I recently co-facilitated a day-long workshop on class and classism to a group of people who ranged in occupations and motivation to attend, yet had all found out about the workshop through a faith community. I opened this workshop, as I open many workshops, with a tailored diversity welcome. I acknowledged many potential things about this group of people, including their spirits, their faith, and their communities.
A few hours later we (my co-facilitator and I) had placed signs throughout the room with different class markers. After exploring these markers, we asked people to pick the class background they were in at age 12. After some milling about I interrupted people to clarify who was in which group and to give them the next set of instructions.
At this time there were two individuals not next to a class sign but instead in the middle of the room. I asked them which group they were going to be in. One of the people said, “I don’t belong in any group.” To this I replied that for the activity I needed her to be in one group. She looked me straight in the eye and with a deadpan expression said “You welcomed me.” I looked at her and laughed in enjoyment and responded “I did welcome you, I did. Thank you for reminding me. We will figure out how to incorporate who you are after we make sure the other groups are settled.”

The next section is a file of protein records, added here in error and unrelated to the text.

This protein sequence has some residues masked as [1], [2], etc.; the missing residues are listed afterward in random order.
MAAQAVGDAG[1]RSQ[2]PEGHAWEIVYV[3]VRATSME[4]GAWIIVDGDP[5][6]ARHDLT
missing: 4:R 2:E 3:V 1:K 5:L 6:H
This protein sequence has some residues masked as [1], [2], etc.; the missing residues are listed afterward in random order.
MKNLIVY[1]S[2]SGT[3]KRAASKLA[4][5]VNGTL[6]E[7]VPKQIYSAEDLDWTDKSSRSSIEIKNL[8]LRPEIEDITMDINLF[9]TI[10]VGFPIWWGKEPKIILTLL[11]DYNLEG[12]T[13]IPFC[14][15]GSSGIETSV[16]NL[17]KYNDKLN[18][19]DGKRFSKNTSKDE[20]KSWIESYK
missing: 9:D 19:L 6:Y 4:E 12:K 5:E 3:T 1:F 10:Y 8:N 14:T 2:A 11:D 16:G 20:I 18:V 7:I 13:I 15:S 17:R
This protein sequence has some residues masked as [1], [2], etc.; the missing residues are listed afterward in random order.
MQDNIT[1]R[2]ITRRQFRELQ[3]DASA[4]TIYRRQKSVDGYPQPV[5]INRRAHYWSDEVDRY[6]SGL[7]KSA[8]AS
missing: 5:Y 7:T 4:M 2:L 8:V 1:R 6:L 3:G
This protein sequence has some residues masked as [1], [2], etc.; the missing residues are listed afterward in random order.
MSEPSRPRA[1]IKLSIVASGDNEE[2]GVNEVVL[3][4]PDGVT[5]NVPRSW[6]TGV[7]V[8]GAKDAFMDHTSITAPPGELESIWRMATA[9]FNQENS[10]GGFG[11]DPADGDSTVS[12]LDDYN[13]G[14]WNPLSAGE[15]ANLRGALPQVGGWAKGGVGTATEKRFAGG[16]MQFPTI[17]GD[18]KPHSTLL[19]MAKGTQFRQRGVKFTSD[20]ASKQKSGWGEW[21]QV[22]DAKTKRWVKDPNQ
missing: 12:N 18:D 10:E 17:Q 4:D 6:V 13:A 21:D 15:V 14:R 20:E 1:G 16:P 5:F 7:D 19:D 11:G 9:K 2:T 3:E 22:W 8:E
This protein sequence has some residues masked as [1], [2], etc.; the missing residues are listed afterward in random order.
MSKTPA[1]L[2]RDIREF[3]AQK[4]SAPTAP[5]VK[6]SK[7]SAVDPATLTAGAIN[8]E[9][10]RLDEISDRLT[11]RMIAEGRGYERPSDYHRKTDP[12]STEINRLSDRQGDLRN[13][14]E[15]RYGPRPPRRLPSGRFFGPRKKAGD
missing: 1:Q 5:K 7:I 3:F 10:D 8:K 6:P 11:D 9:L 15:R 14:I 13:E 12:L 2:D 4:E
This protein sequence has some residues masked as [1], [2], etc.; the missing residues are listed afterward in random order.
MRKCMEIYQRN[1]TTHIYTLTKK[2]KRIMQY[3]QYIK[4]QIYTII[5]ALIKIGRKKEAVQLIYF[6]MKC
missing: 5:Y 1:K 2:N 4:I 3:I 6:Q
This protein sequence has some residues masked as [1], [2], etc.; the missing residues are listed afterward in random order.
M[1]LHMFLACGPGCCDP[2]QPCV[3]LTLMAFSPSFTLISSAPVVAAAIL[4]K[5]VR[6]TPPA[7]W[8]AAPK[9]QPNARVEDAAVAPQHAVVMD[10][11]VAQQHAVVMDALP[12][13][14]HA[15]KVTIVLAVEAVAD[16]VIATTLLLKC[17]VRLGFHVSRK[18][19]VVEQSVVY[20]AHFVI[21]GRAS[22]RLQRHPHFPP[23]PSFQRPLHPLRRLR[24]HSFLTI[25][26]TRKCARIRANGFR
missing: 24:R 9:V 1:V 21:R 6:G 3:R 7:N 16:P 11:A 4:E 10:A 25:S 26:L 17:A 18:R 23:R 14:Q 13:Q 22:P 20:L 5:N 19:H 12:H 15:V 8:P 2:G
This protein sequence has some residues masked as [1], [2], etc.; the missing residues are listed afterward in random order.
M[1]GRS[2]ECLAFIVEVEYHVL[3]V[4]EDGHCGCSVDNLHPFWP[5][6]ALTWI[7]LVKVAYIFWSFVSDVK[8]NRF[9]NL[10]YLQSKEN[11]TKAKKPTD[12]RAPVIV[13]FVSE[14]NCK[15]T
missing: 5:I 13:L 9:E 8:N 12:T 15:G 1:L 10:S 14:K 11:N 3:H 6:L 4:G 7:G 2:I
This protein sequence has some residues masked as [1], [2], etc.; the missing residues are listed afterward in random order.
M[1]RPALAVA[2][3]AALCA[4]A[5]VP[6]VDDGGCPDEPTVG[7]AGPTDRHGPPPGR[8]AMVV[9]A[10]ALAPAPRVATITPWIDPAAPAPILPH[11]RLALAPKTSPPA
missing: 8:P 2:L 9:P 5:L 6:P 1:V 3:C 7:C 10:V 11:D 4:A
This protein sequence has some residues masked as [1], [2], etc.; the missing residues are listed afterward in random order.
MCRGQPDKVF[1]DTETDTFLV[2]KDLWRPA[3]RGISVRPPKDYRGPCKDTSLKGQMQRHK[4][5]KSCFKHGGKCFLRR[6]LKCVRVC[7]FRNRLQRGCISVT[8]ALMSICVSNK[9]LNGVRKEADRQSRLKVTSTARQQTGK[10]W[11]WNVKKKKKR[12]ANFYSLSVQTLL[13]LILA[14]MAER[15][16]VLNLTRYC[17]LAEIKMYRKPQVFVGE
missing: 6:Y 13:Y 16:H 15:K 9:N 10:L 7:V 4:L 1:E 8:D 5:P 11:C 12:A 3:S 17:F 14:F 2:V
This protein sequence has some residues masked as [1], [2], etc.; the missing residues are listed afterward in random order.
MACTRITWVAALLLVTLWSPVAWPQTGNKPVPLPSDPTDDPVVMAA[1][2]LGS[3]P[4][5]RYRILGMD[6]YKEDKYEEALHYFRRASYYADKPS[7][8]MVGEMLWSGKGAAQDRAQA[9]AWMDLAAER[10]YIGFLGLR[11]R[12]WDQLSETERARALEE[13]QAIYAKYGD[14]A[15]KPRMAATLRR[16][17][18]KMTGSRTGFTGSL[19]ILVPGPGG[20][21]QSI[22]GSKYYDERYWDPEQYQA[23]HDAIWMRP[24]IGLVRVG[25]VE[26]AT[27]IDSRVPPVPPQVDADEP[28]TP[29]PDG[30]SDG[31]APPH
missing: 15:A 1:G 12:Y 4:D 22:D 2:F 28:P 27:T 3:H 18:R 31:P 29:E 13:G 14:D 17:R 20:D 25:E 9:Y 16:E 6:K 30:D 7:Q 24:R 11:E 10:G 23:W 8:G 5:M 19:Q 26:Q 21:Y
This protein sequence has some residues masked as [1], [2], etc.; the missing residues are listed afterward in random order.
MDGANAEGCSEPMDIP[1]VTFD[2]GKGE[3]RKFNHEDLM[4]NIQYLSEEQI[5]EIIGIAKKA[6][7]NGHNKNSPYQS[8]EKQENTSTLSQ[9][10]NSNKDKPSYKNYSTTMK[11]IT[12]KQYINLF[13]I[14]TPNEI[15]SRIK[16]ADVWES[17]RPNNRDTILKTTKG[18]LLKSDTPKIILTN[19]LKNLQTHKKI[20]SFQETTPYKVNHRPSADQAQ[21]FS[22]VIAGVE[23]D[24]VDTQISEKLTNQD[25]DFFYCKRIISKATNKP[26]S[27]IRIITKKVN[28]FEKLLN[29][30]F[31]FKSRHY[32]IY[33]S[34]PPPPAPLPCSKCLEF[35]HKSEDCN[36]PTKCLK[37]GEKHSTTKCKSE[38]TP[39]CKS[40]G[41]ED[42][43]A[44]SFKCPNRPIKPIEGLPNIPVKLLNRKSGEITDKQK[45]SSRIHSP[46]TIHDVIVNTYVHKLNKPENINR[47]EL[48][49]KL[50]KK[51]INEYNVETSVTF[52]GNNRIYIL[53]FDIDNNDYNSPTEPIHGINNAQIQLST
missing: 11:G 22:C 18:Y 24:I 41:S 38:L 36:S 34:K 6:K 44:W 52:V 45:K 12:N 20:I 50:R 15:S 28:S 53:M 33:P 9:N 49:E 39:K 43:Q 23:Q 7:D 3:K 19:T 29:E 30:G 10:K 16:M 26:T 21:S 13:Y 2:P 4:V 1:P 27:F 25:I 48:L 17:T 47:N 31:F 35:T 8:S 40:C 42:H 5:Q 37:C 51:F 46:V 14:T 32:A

After I had given instructions to all the participants and the small groups began discussing the next topic I turned to the two people in the middle of the room. I let them know this activity was about sharing commonalities with each other. So, if the two of them could find class background commonalities than they would be fulfilling the purpose of the activity.
The two happily went about chatting, had a meaningful report out to the whole group, and helped all the participants move their learning forward. It was a beautiful reminder that when I welcome the entirety of people into a space the entirety of them can walk into the room. When we balance differentiation and integration it has powerful moments for social change, individually and collectively.